Hackamore (bosal) Training.
Training a horse using a traditional, braided rawhide hackamore is something many horsemen would like to be able to do but few know how.
It’s pretty much become a lost art.
When done the right way, a horse that’s been trained in the hackamore (bosal) will be one of the lightest, most responsive horses you’ll ever ride.
That’s because, when using a hackamore, you really can’t force a horse to perform. He must be taught.
Strong-arm tactics you can get away with when using a bit, just won’t work with a hackamore.
Because of this, hackamore training usually produces a horse that is more confident, supple, light and responsive.
In this series of videos, I demonstrate techniques to get your horse “finger tip” light and responsive. Master these simple techniques and you’ll be amazed at what you can get your horse to do.
Here’s a small sample of what you’ll learn…
How to tell the difference between a good hackamore and a bad hackamore. (It’s critical you use only a good one)
What size hackamore you need and how to adjust it correctly to fit your horse’s head. (Pay attention, there’s more than one adjustment)
How to tie the macate (hair rope reins) to the hackamore. (There’s more than one way but I’ll show you the most important factor)
How to use your hands and legs to get your horse light and responding to the hackamore.
How to teach your horse to flex at the poll and drop his nose off the hackamore.
How to teach your horse to move off rein and leg pressure.
The importance of correct body position when loping circles… and how to get it.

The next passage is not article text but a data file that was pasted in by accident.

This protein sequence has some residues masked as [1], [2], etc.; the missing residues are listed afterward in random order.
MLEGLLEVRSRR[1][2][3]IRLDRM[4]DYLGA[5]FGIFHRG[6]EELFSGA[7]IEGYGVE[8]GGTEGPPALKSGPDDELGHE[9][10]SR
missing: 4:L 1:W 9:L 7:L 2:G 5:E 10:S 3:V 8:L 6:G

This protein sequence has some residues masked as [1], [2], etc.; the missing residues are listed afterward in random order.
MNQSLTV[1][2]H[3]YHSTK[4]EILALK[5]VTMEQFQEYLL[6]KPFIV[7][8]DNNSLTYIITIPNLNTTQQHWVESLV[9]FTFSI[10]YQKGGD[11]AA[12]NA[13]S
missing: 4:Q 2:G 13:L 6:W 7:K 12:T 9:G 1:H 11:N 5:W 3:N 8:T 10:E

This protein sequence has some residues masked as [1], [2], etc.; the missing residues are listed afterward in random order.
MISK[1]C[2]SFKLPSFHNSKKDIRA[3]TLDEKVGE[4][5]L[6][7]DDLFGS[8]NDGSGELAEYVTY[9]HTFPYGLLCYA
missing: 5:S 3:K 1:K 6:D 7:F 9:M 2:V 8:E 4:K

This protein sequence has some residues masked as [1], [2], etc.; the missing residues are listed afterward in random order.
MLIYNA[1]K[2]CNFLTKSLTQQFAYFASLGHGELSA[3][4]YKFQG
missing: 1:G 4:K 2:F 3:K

How to teach your horse to stop with just a light touch of the rein. (I’m not exaggerating here. I’m talking about a touch, a slack and then a slide)
How to teach your horse to spin using the hackamore.
The #1 mistake horses make when learning to spin.
You’ll learn all this and more.
The important thing to realize about this instruction, is that it gives you an alternative training technique.
If you’ve been having problems teaching your horse to be light and responsive, maybe it’s time to change things up.
The hackamore just might be the ticket.
A note for serious horsemen only:
When I first came to California in the mid 1970’s, the most beautiful stops I’d ever seen in my life were performed by horses that were trained in the hackamore.
If you are dead serious about getting good at this, I strongly recommend you read the book “Hackamore Reinsman” by Ed Connell.
This 94 page book was written back in the 1940’s. It’s strictly a manual of instruction so it’s pretty tedious to read. There are no pretty photographs to look at, no humorous stories and no mention of glory in the show arena.
However, there is PROFOUND knowledge hidden in it’s pages.
If you’ll force yourself to read it at least 10 times (I read it 30), you’ll gain an understanding of hackamore training few people have.
Combine what you learn in the videos along with the Hackamore Reinsman book and you’ll know how to train superior handling horses.
The book is available through tack stores but I think it best to purchase it directly from Ed Connell’s daughter, Leslee.
On her website are a bunch of old photos of Ed Connell mounted on hackamore horses on the ranch back in the 1930’s. Very interesting stories about her dad and how he wrote the book too.
Here’s the link to Leslee’s website: http://hackamore-reinsman.com
Be aware, there are lots of hackamores and macates on the market that are NOT any good. Don’t buy unless you can tell the difference between the good and the bad.
If you are unsure, send me an email and I’ll try to steer you in the right direction.